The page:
Evidence-based postoperative pain management in nursing: is a randomized-controlled trial the most appropriate design?


K. Seers
RCN Institute
Radcliffe Infirmary
Woodstock Road
Oxford, OXZ 6HE
E-mail: kate.seers@rcn.org.uk>


There is an increasing drive to make nursing care evidence-based. High quality evidence from systematic reviews relevant to postoperative pain relief exists, yet pain after surgery remains poorly controlled for many patients. This study aimed to assess whether implementing evidence-based pain management improved postoperative pain outcomes. Pain on a 0–10 scale was the primary outcome and analgesic consumption a secondary outcome.

A baseline audit was undertaken on four surgical wards to establish whether there was a need for the study. A randomized-controlled trial was then designed to assess the effects of implementing an evidence-based approach to postoperative pain management. The four wards were randomized to receive the intervention or act as a control. Outcomes were assessed 3 months after the intervention on both intervention and control wards. The intervention (implementation of an oral analgesic algorithm derived from systematic reviews) was then implemented on the control wards and outcomes reassessed after 3 months on the control wards. The intervention was designed using an evidence-based approach to effective implementation. Four interactive sessions covered: (1) detailed feedback of baseline data and discussion (utilizing audit and feedback), (2) why systematic reviews, analgesic league tables and choice of drugs to develop an analgesic algorithm (see Figure 1), (3) principles of evidence based health care (EBHC), including critical appraisal and (4) facilitation and change workshop.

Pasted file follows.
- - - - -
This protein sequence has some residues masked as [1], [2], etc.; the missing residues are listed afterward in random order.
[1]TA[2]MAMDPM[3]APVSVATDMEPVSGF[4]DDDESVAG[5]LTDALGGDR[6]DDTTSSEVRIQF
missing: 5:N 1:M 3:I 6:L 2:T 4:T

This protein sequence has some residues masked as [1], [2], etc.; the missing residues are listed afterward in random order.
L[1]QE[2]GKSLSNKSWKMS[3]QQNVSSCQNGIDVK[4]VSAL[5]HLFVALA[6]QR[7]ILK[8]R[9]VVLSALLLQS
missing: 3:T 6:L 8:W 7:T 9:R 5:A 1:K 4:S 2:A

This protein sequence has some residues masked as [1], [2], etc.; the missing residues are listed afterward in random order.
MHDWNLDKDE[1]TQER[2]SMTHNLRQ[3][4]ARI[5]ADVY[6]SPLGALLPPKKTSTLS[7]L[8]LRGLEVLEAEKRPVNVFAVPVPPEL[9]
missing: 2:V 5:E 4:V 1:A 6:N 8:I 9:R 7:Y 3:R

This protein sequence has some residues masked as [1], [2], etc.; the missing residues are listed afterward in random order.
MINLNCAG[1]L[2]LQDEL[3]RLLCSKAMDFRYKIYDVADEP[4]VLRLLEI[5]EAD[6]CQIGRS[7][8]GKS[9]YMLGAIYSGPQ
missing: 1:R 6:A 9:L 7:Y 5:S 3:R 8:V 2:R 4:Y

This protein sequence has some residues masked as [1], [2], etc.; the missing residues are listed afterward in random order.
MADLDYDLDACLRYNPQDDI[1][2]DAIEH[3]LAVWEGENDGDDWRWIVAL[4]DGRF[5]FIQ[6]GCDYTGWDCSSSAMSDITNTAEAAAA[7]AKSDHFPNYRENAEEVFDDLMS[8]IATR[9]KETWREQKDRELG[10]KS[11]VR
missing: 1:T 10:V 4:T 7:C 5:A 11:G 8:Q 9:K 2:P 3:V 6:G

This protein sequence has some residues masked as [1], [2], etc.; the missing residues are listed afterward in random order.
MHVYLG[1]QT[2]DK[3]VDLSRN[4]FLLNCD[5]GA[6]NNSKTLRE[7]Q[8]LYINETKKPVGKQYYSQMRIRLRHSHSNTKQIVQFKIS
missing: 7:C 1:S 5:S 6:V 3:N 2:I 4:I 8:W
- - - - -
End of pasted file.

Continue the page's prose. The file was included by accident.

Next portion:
Figure 1.

Figure 1.

The analgesic algorithm devised by the ward staff from the analgesic league table, tailored to their setting.

The findings revealed no significant differences in pain level or drug use between the intervention and control wards. However, the control wards also changed during the control period. Possible explanations for this are discussed. When looking at changes compared with baseline, both intervention and control wards increased their use of algorithm drugs and reduced use of non-algorithm drugs during the study. No effects were found on pain in the intervention wards. Pain ratings at rest since surgery, on movement since surgery and worst pain on movement were significantly reduced compared with baseline in the control wards. Although there are many pressures to utilize a randomized-controlled trial study design in the culture of evidence-based health care, there will be times, especially when implementing complex changes in practice that other types of design should be considered.